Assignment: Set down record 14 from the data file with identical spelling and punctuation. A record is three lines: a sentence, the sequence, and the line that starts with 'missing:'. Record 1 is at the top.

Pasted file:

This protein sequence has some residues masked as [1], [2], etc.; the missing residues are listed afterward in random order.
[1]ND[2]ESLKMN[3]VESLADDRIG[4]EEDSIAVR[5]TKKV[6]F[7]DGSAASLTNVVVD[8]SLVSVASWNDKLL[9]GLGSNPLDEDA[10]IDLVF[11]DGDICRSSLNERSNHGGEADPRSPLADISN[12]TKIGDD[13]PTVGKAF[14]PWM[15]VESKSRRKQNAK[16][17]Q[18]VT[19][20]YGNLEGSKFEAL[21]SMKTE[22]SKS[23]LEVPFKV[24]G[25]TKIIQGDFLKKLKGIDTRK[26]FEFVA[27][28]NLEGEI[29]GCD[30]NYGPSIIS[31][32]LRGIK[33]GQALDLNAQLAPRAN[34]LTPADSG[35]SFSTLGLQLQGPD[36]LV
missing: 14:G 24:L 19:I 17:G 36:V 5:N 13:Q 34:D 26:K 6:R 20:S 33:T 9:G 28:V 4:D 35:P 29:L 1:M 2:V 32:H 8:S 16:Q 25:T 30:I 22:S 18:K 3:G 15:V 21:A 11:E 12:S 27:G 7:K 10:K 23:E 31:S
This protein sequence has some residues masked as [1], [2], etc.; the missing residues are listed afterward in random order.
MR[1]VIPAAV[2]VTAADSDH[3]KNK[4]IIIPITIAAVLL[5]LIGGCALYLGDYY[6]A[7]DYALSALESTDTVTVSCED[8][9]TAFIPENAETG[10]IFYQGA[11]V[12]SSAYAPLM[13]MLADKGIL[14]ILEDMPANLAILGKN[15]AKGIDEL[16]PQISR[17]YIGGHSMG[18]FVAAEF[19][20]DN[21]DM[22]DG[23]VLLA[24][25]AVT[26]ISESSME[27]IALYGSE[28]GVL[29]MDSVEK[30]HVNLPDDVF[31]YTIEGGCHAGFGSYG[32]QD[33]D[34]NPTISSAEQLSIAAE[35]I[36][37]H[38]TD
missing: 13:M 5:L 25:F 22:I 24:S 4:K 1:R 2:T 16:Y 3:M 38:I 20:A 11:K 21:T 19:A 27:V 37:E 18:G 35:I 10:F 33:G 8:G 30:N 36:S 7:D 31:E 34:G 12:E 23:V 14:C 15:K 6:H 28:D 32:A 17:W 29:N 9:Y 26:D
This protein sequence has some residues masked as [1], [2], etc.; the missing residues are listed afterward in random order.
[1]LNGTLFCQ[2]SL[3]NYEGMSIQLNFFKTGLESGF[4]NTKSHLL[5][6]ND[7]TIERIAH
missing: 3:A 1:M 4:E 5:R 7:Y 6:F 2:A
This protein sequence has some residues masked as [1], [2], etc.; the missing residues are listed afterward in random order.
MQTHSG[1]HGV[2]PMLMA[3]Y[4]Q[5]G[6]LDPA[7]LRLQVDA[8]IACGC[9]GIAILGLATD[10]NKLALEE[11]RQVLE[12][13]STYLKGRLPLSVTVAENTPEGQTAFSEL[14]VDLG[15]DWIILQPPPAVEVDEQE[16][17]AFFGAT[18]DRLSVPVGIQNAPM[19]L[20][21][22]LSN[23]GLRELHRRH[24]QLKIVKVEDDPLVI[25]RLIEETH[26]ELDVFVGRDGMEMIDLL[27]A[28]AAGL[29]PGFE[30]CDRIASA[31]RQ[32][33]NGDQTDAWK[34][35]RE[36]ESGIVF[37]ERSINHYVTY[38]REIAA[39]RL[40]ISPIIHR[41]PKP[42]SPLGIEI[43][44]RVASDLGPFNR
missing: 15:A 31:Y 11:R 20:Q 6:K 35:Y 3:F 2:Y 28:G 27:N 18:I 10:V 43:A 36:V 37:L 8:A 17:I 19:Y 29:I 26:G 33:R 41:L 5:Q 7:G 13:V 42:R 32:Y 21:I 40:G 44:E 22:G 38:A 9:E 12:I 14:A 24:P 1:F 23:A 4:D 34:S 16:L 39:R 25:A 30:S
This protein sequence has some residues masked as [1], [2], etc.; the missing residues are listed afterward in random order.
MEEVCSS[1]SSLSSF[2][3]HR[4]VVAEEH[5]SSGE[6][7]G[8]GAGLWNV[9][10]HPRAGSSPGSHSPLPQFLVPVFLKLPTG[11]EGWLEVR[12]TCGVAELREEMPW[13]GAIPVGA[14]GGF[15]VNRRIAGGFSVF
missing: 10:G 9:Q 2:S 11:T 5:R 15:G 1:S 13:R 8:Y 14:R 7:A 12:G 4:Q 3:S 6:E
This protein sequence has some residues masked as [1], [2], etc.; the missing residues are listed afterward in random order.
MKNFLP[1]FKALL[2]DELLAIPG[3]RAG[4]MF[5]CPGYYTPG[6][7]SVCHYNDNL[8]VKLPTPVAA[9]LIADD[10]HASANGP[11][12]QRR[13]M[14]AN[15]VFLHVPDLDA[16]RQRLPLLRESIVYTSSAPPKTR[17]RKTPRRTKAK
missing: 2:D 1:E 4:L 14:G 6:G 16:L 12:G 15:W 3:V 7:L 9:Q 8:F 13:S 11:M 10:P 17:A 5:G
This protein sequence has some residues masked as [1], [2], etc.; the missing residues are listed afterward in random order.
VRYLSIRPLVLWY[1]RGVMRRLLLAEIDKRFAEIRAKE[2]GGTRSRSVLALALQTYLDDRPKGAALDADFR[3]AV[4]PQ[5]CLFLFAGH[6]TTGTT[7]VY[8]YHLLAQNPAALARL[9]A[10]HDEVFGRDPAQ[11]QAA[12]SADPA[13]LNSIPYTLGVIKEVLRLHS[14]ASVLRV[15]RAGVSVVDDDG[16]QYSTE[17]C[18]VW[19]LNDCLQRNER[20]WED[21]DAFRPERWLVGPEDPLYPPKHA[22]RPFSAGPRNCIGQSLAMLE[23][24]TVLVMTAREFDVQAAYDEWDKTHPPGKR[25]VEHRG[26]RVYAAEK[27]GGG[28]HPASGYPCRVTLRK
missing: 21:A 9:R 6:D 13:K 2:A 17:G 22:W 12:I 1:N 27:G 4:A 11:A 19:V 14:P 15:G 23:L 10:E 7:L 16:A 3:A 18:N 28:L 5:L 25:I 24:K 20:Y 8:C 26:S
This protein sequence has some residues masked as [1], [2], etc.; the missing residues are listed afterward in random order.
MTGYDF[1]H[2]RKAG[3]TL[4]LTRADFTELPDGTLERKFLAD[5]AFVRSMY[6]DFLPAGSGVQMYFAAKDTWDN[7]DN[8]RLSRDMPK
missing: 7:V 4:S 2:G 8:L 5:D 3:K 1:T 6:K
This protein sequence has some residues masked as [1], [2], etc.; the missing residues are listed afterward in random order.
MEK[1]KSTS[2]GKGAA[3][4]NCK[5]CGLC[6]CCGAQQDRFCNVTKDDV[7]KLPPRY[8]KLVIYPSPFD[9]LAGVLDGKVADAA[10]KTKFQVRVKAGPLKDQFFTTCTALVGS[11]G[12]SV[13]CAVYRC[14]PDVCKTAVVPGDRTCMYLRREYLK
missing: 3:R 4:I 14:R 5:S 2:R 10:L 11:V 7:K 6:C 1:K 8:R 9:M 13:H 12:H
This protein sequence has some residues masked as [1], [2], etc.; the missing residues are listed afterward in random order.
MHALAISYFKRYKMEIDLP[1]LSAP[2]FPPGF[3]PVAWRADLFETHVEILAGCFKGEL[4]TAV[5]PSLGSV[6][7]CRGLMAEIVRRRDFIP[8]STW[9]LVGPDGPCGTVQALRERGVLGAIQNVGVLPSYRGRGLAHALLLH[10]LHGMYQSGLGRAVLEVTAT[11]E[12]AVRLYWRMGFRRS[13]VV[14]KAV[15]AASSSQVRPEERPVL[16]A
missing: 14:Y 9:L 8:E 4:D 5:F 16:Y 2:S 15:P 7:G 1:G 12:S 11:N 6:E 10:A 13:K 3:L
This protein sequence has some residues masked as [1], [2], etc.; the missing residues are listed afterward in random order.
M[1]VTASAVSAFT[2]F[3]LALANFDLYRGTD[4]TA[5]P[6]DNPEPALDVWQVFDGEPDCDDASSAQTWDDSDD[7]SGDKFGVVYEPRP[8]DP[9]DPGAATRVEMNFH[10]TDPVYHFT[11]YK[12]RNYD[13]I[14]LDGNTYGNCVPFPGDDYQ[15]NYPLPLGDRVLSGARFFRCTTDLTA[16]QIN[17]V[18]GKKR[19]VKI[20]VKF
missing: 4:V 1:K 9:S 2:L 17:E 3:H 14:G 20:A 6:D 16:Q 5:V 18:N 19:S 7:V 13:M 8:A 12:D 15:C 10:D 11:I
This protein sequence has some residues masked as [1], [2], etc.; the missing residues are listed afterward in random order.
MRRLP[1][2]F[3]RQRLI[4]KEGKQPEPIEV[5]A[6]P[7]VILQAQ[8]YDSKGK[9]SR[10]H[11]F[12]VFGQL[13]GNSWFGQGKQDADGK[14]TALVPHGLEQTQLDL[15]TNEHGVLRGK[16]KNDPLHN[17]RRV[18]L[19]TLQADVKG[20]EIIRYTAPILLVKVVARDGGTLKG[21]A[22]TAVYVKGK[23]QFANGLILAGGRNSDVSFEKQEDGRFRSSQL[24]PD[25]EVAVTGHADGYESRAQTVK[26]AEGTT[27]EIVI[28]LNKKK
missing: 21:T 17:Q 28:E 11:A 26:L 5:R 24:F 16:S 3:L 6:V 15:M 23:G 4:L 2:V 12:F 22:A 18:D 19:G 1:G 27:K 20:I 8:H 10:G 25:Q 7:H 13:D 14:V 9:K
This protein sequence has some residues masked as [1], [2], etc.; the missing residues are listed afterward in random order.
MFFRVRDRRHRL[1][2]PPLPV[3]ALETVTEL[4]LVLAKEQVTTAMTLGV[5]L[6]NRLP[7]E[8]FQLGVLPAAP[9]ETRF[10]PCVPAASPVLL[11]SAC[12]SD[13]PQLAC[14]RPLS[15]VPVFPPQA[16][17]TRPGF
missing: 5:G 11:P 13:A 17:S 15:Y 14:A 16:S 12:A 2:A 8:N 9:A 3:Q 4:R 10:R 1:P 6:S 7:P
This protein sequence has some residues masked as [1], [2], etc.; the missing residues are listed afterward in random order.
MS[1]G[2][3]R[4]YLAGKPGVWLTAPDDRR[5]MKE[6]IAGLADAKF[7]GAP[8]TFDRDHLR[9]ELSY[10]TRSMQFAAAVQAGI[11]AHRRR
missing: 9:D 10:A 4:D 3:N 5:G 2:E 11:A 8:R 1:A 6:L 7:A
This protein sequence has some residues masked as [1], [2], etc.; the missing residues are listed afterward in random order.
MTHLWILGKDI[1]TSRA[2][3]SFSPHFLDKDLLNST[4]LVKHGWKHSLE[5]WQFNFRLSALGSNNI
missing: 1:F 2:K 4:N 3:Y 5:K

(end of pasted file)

This protein sequence has some residues masked as [1], [2], etc.; the missing residues are listed afterward in random order.
MS[1]G[2][3]R[4]YLAGKPGVWLTAPDDRR[5]MKE[6]IAGLADAKF[7]GAP[8]TFDRDHLR[9]ELSY[10]TRSMQFAAAVQAGI[11]AHRRR
missing: 9:D 10:A 4:D 3:N 5:G 2:E 11:A 8:R 1:A 6:L 7:A